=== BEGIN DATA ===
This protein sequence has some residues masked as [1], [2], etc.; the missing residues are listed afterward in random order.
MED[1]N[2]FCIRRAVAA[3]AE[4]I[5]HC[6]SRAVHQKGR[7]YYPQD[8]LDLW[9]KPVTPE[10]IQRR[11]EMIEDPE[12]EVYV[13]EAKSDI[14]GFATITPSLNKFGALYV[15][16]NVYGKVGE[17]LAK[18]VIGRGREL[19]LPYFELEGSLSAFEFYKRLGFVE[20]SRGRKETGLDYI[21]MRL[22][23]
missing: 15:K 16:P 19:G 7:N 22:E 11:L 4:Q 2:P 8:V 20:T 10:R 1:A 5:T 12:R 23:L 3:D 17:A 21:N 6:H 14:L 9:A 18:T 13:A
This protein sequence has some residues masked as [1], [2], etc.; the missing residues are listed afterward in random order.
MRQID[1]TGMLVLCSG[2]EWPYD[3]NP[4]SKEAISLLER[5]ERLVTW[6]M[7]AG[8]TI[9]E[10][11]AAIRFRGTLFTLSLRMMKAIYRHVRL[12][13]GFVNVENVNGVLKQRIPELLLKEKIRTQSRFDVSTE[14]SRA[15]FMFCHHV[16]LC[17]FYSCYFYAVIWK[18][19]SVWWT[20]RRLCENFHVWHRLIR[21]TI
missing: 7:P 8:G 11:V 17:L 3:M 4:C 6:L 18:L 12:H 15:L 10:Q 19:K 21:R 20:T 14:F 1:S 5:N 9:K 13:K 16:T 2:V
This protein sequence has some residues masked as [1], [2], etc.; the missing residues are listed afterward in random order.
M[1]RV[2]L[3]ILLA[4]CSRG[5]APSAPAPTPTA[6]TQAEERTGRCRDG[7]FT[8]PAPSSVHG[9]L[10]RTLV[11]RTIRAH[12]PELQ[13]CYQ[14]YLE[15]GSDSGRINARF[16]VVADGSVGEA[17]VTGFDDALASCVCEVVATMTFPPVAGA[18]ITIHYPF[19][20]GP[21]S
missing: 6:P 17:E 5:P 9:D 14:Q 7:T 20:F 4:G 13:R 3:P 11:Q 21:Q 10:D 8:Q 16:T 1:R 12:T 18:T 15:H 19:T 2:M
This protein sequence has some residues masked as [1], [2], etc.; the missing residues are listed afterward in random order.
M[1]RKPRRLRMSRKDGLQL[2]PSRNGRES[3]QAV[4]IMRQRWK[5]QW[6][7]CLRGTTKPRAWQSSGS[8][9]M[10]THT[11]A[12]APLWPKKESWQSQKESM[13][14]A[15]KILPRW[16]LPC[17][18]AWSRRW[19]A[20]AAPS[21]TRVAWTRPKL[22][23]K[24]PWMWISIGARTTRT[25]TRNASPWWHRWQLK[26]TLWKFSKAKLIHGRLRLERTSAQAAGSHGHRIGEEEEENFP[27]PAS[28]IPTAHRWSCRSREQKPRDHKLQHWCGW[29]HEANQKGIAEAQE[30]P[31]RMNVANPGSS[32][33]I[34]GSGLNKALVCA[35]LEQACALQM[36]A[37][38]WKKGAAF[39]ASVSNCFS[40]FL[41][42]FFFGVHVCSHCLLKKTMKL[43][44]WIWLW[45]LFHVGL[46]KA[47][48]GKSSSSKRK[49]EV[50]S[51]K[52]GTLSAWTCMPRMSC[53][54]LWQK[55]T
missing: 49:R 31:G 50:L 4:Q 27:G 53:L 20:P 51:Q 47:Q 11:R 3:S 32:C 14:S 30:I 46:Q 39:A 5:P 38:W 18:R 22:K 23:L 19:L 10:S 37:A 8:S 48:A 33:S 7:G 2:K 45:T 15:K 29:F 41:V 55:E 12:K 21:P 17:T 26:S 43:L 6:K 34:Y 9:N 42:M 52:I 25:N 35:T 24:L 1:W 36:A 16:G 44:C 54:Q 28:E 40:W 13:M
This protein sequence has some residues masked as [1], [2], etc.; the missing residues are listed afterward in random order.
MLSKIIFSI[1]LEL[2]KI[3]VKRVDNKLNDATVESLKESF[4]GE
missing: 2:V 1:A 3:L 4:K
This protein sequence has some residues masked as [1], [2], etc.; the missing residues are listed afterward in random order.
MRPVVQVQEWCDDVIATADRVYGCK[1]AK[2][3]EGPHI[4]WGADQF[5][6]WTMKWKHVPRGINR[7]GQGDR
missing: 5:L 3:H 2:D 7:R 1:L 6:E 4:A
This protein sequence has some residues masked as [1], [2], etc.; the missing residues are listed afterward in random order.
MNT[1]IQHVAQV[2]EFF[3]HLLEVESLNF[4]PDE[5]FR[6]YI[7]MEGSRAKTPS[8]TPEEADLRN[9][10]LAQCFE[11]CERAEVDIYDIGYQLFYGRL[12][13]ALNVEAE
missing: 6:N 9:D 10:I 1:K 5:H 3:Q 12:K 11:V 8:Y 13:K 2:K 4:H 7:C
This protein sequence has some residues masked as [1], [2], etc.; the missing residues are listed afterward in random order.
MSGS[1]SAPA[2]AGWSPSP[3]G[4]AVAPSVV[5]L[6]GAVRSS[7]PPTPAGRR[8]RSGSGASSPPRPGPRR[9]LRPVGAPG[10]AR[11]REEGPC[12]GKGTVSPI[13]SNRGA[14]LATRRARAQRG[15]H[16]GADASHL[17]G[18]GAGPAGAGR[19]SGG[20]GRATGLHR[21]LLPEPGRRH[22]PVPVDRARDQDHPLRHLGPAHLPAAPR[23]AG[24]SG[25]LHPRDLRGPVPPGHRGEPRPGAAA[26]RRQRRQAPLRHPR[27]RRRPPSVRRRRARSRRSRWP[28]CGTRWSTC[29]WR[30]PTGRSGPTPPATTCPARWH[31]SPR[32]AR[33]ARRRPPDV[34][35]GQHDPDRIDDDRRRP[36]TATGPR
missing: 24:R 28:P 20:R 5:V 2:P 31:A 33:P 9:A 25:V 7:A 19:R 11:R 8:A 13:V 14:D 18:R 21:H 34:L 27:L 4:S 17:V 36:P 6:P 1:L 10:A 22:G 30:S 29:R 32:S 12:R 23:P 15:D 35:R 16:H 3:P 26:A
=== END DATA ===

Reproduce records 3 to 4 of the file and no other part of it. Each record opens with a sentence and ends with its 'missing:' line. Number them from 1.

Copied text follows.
This protein sequence has some residues masked as [1], [2], etc.; the missing residues are listed afterward in random order.
M[1]RV[2]L[3]ILLA[4]CSRG[5]APSAPAPTPTA[6]TQAEERTGRCRDG[7]FT[8]PAPSSVHG[9]L[10]RTLV[11]RTIRAH[12]PELQ[13]CYQ[14]YLE[15]GSDSGRINARF[16]VVADGSVGEA[17]VTGFDDALASCVCEVVATMTFPPVAGA[18]ITIHYPF[19][20]GP[21]S
missing: 6:P 17:E 5:P 9:D 14:Q 7:T 20:F 4:G 13:R 3:P 11:Q 21:Q 10:D 8:Q 16:T 1:R 12:T 18:T 15:H 19:T 2:M
This protein sequence has some residues masked as [1], [2], etc.; the missing residues are listed afterward in random order.
M[1]RKPRRLRMSRKDGLQL[2]PSRNGRES[3]QAV[4]IMRQRWK[5]QW[6][7]CLRGTTKPRAWQSSGS[8][9]M[10]THT[11]A[12]APLWPKKESWQSQKESM[13][14]A[15]KILPRW[16]LPC[17][18]AWSRRW[19]A[20]AAPS[21]TRVAWTRPKL[22][23]K[24]PWMWISIGARTTRT[25]TRNASPWWHRWQLK[26]TLWKFSKAKLIHGRLRLERTSAQAAGSHGHRIGEEEEENFP[27]PAS[28]IPTAHRWSCRSREQKPRDHKLQHWCGW[29]HEANQKGIAEAQE[30]P[31]RMNVANPGSS[32][33]I[34]GSGLNKALVCA[35]LEQACALQM[36]A[37][38]WKKGAAF[39]ASVSNCFS[40]FL[41][42]FFFGVHVCSHCLLKKTMKL[43][44]WIWLW[45]LFHVGL[46]KA[47][48]GKSSSSKRK[49]EV[50]S[51]K[52]GTLSAWTCMPRMSC[53][54]LWQK[55]T
missing: 49:R 31:G 50:L 4:Q 27:G 53:L 20:P 51:Q 47:Q 11:R 3:S 32:C 14:S 30:I 46:Q 39:A 5:P 38:W 18:R 22:K 23:L 19:L 10:S 37:A 8:S 48:A 33:S 7:G 2:K 45:T 15:K 29:F 41:V 55:E 12:K 21:P 17:T 26:S 43:L 6:K 34:Y 9:N 42:M 52:I 25:N 35:T 24:L 1:W 36:A 16:G 44:C 54:Q 28:E 40:W 13:M